misunderstandings on a gua gua

can we squeeze any more people in?

the cash collector looks for more passengers

A six-year-old girl in her school uniform, khaki skirt and blue shirt, was half sitting on my lap and half on her mother’s.  My left side was wedged against the door with the handle leaving its mark on my upper thigh.  Sitting directly across from me was an older woman carrying two chickens in a burlap sack and next to her my mom sat perched on my dad’s lap.  Bachata was blaring through the speakers of the minivan and the driver was singing along.  We were traveling west along Route 5 on the north coast of the Dominican Republic between Cabarete and Puerto Plata in a gua gua.  The popular minivans have been modified to seat over 20 people—normal capacity is around 11.  Sitting on laps is expected and if you bring too much luggage you can plan on paying an extra fee for the space it takes up.  With daily temperatures hovering around 85 degrees with 85% humidity, you can also expect it to be a little stinky.  Hot, sweaty, smelly and cramped, but cheap and friendly.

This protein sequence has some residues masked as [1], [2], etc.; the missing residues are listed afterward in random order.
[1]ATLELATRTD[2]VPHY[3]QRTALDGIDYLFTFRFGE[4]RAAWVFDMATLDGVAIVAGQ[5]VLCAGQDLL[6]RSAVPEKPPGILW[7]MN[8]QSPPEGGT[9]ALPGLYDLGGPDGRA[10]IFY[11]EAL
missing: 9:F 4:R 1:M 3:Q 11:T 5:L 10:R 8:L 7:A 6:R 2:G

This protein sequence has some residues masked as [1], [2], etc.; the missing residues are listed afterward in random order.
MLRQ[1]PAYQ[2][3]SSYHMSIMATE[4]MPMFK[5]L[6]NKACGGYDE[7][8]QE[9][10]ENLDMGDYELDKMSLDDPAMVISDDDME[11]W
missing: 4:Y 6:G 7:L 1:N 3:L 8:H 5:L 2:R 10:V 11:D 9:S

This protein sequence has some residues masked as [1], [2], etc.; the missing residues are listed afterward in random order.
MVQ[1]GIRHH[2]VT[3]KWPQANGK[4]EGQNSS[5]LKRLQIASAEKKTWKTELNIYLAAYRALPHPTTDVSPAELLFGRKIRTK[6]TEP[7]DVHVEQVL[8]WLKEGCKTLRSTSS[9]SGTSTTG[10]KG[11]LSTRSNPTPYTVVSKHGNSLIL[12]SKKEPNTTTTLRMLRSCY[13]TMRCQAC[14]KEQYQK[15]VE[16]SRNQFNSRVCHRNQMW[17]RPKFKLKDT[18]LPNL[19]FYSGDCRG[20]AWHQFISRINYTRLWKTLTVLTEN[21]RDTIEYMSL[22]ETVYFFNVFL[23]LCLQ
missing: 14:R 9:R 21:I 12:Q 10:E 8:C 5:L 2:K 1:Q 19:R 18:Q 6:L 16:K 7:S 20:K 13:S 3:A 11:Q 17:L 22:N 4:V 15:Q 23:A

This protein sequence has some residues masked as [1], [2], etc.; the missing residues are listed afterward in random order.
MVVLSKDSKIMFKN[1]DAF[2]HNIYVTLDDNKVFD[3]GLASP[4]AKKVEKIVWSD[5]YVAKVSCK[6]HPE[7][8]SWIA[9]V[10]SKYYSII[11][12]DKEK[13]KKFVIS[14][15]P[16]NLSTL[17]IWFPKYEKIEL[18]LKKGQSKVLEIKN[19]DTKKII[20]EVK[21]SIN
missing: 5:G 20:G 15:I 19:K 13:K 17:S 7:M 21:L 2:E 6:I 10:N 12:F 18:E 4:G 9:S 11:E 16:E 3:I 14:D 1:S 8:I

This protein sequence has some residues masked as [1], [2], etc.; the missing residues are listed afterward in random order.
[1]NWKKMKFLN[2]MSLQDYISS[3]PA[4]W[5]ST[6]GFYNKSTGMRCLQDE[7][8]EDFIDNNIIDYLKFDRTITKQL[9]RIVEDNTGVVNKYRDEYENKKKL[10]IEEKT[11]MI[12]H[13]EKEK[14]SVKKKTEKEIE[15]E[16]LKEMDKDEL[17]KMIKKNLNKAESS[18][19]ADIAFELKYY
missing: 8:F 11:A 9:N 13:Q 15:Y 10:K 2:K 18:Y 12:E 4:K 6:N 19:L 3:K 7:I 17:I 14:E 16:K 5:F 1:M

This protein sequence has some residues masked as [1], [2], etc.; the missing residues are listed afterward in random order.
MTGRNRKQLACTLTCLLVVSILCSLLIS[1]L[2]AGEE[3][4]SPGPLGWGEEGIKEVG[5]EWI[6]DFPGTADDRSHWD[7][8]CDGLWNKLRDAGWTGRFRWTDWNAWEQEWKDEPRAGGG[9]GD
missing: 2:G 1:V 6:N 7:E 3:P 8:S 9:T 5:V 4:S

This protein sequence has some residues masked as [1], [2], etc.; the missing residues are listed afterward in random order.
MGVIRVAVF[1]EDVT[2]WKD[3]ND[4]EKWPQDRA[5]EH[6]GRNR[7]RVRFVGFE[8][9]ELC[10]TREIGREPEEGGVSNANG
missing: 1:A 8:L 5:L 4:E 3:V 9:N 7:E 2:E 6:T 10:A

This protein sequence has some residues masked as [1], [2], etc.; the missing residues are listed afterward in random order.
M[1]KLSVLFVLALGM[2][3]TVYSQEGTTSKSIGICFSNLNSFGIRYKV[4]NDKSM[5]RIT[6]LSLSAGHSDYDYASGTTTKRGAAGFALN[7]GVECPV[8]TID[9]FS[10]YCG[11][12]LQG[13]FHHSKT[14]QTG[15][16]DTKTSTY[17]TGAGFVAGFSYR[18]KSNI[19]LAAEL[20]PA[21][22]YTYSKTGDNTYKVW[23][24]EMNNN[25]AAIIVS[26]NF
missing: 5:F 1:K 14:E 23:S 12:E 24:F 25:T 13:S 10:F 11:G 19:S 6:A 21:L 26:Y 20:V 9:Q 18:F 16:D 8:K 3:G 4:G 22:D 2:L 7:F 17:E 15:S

I glanced over at my parents, “okay?”  They both grinned, enjoying the experience.  Behind me and to the right, a conversation was getting louder.  A few more people joined in and the driver turned the music down.  The discussion continued for the next twenty minutes into town with the volume getting louder, fists waving, some shouting. The driver continued down the highway.  I looked over at my parents and they were no longer smiling.  The gua gua emptied at the bus station in downtown Puerto Plata and people went their separate ways, shouting over the shoulders at each other, not quite wanting the conversation to finish.  My mom grabbed me by the upper arm “what was that all about?”  “I thought the driver was going to pull over for a roadside brawl.” My dad exclaimed.  I laughed and hugged my mom.  “no worries, they were debating the interpretation of a specific section of the Bible!”


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